Neural Information Processing Systems (NIPS) is one of the leading forums on Machine Learning and applied neural networks. The platform serves for demonstration of specific achievements in Artificial Intelligence (AI) and deep learning as well as its main areas. The conference that started in 2017 and reports included in the program for NIPS 2018 (December 2018) outline the main four popular areas of discussion in the ML and AI community.
Objectivity in Machine Learning
Objectivity, or fairness, is one of the topical problems in analytics and Machine Learning. During the previous stages of ML development, it was expected that models, or robots of the future, unlike people, will produce objective and unbiased results. However, now the ML community is asking the following question:
“Who can guarantee that the models and systems in development are free of bias and prejudice of their developers?”
Prejudice in ML may be a result of several factors, including incorrect or incomplete input data, errors in model design, incorrect interpretation of results. Also, due to complex algorithms, it is often difficult to get an explanation from modern ML on how the solution was obtained (the black box problem). As a result, biased (subjective) results of a model lead to erroneous business solutions. Currently, for businesses this is important in such applications as credit risk assessment, fraud prevention and labor market analytics. The importance of the ML subjectivity is emphasized by the fact that companies like Google, Facebook, Amazon, Microsoft and IBM are actively participating in the discussion and starting to offer first solutions.
Games with incomplete information
“When will the machine finally be able to continually beat people at intellectual games?” – this question has been asked since the beginnings of machine learning.
As regards the games where competitors have full information, machine has already defeated man: it has found optimal algorithms for winning or at least for a draw (such as at chess in 2011 and at draughts in 2007). The games with incomplete information have been won by man until recently. One of such games is poker, a popular card game where players do not know each other and they may bluff by making a bet with an inferior hand. A person can try to figure out whether a player is bluffing using their intuition, an ability that machine theoretically does not possess. During NIPS-2017, a Libratus model was presented that was able to beat man at poker. In 2017, Libratus took part in a poker tournament playing against four people, some of the world’s best poker players, and won it. During the games with inexact information, it is impossible to prove that the algorithm is optimal, and man may defeat machine in the poker re-match. But the mere fact of machine beating the world’s best poker players speaks volumes.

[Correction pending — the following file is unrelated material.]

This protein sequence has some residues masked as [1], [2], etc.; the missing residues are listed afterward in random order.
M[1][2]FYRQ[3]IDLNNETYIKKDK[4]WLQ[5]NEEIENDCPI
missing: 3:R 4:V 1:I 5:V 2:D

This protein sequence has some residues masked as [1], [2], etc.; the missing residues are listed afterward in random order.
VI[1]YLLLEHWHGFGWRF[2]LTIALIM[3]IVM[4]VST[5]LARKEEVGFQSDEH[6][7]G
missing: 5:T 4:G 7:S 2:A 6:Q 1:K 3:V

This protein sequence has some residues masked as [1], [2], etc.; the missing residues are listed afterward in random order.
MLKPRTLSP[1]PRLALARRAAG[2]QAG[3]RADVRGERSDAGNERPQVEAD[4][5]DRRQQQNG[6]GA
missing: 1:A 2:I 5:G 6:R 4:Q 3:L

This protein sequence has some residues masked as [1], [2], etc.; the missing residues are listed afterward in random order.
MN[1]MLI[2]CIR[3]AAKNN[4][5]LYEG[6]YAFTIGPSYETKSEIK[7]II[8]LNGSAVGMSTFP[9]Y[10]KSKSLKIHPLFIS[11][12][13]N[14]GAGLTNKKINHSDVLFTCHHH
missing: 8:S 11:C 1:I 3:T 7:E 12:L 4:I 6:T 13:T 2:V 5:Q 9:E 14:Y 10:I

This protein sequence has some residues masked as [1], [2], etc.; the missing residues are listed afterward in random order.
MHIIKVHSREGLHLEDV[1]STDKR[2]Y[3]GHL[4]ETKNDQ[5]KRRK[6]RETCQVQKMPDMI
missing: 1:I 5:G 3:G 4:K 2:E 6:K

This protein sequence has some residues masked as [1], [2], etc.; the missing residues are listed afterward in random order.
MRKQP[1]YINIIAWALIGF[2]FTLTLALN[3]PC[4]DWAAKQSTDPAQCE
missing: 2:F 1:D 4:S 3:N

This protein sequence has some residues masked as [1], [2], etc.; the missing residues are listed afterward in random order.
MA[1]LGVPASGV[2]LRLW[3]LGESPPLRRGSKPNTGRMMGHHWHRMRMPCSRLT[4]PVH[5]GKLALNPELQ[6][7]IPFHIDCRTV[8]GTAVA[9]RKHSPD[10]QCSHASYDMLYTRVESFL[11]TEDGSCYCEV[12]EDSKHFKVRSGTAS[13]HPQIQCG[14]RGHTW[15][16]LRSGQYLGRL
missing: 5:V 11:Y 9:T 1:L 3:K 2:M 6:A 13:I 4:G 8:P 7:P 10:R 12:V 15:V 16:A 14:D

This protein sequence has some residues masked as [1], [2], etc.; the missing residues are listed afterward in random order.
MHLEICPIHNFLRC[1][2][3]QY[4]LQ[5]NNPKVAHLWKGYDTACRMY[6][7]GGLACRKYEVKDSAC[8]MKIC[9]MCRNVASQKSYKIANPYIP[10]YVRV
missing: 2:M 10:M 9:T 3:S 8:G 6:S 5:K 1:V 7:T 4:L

Artificial intelligence and self-learning
The scope of artificial intelligence has greatly advanced in such areas as automatic recognition of complex objects, such as faces recognition, or processing and performing audio commands. However, human intellect also includes other abilities – particularly, the ability to learn on one’s own. One of today’s hottest topics regarding AI is remodeling human intellect abilities and using them to make machines think like humans do, which would also include the self-learning ability. One of the approaches here is applying learning methods with the use of advanced gaming platforms and the theory of probability. In particular, graphic and videogame platform algorithms make models of how humans perceive 3D structures, and during the games they teach how to handle objects basing on their physical characteristics (round, soft, large, hazardous, useful, and others). These algorithms are used in self-learning models, with artificial intelligence modeling and replicating the process of human videogame learning process. This approach is already used for interactive data analysis, robotic industry, and modeling scientific discoveries, with AI operating as a researcher or a scientist.
Deep learning for forecasting the future
People want to know what awaits them in the future, be it the stock market, economy, business planning, or traffic congestion. Currently, the most common method used to predict future processes is a time series. With all its advantages, its main shortcoming is the assumption that a predicted process (such as financial quotations, economic situation, or currency rate) will inherit the basis characteristics of the changes that have taken place. This complicates the exact prediction of events that are rare or have never occurred, such as crises due to terrorist attacks or wars, sudden economic and market shrinks, overlong economic growth, and others.
The projects featured at NIPS-2017 showed attempts to circumvent this restriction. The discussions, in particular, concerned the application of deep learning for making forecasts. The main advantage of deep learning is the opportunity to synthesize a host of factors that affect a predicted process. It was noted that deep learning is taking its first steps in the time series area; given the rate of machine learning development, it will soon be possible to discuss specific results.